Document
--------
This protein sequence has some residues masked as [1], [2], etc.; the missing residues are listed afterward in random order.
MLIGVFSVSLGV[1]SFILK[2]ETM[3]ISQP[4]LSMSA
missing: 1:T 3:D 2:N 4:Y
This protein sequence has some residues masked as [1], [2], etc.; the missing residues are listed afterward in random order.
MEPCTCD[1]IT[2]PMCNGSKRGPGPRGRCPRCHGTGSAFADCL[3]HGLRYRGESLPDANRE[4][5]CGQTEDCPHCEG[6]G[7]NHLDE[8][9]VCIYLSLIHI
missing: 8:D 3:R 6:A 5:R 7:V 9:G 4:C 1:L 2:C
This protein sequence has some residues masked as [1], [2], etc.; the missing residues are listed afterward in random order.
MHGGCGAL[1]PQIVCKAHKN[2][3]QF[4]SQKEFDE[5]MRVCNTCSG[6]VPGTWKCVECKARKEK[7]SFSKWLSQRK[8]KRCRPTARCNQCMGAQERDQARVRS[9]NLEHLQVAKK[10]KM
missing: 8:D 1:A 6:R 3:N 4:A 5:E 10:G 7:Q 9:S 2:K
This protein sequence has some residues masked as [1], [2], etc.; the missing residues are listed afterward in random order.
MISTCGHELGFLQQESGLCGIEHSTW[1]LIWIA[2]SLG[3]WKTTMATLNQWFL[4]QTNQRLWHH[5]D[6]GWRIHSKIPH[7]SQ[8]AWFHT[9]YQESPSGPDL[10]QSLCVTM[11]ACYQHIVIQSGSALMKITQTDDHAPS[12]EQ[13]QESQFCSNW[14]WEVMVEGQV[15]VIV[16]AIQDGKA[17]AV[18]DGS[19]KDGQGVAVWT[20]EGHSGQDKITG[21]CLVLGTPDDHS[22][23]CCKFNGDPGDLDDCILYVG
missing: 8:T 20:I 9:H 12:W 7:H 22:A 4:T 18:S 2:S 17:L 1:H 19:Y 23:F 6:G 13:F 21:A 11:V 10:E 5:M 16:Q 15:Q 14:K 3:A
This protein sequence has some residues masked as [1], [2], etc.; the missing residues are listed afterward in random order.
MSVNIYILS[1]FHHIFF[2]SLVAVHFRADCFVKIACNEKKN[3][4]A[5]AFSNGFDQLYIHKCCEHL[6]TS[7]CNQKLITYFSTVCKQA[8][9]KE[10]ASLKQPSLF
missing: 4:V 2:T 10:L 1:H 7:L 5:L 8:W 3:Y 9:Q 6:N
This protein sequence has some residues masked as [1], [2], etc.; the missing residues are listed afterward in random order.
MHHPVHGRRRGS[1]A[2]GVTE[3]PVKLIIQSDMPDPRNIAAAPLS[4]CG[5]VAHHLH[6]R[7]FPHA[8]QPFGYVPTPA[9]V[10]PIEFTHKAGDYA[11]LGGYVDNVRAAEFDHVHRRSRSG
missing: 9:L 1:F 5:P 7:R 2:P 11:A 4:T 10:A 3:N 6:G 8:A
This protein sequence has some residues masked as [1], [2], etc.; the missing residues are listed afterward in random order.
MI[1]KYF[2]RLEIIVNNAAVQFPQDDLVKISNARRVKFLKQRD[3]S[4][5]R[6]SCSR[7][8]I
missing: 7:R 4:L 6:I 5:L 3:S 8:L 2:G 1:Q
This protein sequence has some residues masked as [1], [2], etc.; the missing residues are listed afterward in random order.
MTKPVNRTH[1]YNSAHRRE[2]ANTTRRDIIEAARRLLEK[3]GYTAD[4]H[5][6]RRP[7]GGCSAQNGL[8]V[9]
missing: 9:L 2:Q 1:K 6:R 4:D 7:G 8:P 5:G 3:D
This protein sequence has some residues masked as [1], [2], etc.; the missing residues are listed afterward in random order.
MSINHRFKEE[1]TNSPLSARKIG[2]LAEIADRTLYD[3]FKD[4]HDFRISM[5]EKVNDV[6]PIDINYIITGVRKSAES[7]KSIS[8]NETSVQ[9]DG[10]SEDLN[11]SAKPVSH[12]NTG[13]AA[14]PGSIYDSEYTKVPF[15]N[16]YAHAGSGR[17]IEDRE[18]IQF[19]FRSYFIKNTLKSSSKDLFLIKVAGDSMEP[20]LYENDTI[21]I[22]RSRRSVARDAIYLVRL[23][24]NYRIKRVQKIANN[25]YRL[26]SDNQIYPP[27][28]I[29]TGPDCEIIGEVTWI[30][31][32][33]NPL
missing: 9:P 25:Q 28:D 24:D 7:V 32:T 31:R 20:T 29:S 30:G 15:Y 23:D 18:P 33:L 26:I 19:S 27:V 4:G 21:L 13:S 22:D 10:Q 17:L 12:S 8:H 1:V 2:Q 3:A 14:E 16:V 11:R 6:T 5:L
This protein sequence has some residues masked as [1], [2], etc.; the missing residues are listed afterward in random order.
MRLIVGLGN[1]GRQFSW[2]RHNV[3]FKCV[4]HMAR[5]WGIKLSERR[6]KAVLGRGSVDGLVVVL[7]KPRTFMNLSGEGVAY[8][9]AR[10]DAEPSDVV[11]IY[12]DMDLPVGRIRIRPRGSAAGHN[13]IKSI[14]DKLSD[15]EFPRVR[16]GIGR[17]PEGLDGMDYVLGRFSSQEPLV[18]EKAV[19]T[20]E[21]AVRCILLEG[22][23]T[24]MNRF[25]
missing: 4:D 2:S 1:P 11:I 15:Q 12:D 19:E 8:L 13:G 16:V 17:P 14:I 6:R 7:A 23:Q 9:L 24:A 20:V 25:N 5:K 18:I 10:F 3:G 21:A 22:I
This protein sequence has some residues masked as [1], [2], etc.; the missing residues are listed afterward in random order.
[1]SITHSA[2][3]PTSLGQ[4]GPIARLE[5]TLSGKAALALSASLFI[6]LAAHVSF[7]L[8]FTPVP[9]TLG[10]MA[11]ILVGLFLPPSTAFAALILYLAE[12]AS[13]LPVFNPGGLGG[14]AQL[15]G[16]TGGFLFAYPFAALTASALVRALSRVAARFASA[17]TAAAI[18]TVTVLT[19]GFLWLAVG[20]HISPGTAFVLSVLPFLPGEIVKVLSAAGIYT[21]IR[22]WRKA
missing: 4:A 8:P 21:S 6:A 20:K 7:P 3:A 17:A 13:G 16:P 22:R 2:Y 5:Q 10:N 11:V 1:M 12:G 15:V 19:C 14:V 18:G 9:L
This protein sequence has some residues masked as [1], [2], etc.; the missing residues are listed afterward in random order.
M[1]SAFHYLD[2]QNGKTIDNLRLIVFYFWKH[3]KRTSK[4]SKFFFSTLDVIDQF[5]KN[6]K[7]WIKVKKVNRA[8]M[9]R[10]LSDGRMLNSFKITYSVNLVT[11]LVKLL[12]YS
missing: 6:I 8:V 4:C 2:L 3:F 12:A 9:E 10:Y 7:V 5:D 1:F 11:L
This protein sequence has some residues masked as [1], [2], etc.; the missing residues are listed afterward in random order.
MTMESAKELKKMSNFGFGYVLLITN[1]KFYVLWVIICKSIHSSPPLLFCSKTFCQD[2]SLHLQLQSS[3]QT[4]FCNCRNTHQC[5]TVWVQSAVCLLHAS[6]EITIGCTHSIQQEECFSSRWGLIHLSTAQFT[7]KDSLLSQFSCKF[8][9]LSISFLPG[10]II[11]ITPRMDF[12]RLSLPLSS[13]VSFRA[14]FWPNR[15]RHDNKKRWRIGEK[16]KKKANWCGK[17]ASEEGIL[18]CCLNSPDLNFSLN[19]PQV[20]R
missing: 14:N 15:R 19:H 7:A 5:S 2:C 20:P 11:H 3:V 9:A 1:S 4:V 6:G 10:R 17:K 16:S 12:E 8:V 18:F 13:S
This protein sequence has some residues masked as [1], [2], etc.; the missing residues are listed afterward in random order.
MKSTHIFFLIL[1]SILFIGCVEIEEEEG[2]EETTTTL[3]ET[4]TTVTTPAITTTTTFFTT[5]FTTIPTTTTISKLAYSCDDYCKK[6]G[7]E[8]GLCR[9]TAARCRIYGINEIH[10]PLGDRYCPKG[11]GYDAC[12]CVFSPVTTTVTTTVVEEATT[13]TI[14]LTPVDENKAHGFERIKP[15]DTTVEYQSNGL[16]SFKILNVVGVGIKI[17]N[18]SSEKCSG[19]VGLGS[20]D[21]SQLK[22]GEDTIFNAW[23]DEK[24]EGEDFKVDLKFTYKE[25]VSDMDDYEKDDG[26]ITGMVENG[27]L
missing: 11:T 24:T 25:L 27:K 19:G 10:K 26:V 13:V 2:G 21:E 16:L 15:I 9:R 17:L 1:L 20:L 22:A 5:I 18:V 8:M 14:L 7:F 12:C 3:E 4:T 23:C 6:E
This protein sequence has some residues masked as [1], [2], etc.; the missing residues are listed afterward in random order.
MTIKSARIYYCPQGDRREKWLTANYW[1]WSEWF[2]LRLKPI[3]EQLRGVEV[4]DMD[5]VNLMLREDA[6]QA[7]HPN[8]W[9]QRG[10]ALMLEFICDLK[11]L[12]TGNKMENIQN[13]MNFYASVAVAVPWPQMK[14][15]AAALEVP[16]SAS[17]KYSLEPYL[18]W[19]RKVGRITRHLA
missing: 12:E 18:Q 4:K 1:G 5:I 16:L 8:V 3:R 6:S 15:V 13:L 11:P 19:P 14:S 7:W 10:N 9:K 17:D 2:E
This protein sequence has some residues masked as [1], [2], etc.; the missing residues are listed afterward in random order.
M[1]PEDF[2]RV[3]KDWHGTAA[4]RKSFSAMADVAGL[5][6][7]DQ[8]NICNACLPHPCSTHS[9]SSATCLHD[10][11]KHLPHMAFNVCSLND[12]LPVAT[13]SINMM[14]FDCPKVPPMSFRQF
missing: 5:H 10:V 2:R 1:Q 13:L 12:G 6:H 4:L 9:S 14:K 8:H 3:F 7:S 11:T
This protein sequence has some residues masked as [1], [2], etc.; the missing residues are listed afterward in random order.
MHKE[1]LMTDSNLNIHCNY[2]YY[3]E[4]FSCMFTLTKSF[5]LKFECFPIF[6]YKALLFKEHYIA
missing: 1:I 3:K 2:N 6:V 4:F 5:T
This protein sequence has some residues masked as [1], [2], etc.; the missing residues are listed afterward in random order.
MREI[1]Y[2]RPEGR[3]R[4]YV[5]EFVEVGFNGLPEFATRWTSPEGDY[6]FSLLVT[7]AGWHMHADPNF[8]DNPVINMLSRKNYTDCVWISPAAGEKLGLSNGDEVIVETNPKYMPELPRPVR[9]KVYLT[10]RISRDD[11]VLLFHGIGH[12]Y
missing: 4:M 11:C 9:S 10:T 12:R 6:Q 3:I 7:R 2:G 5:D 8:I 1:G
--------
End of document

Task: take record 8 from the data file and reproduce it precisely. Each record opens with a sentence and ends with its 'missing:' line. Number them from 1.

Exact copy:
This protein sequence has some residues masked as [1], [2], etc.; the missing residues are listed afterward in random order.
MTKPVNRTH[1]YNSAHRRE[2]ANTTRRDIIEAARRLLEK[3]GYTAD[4]H[5][6]RRP[7]GGCSAQNGL[8]V[9]
missing: 9:L 2:Q 1:K 6:R 4:D 7:G 8:P 5:G 3:D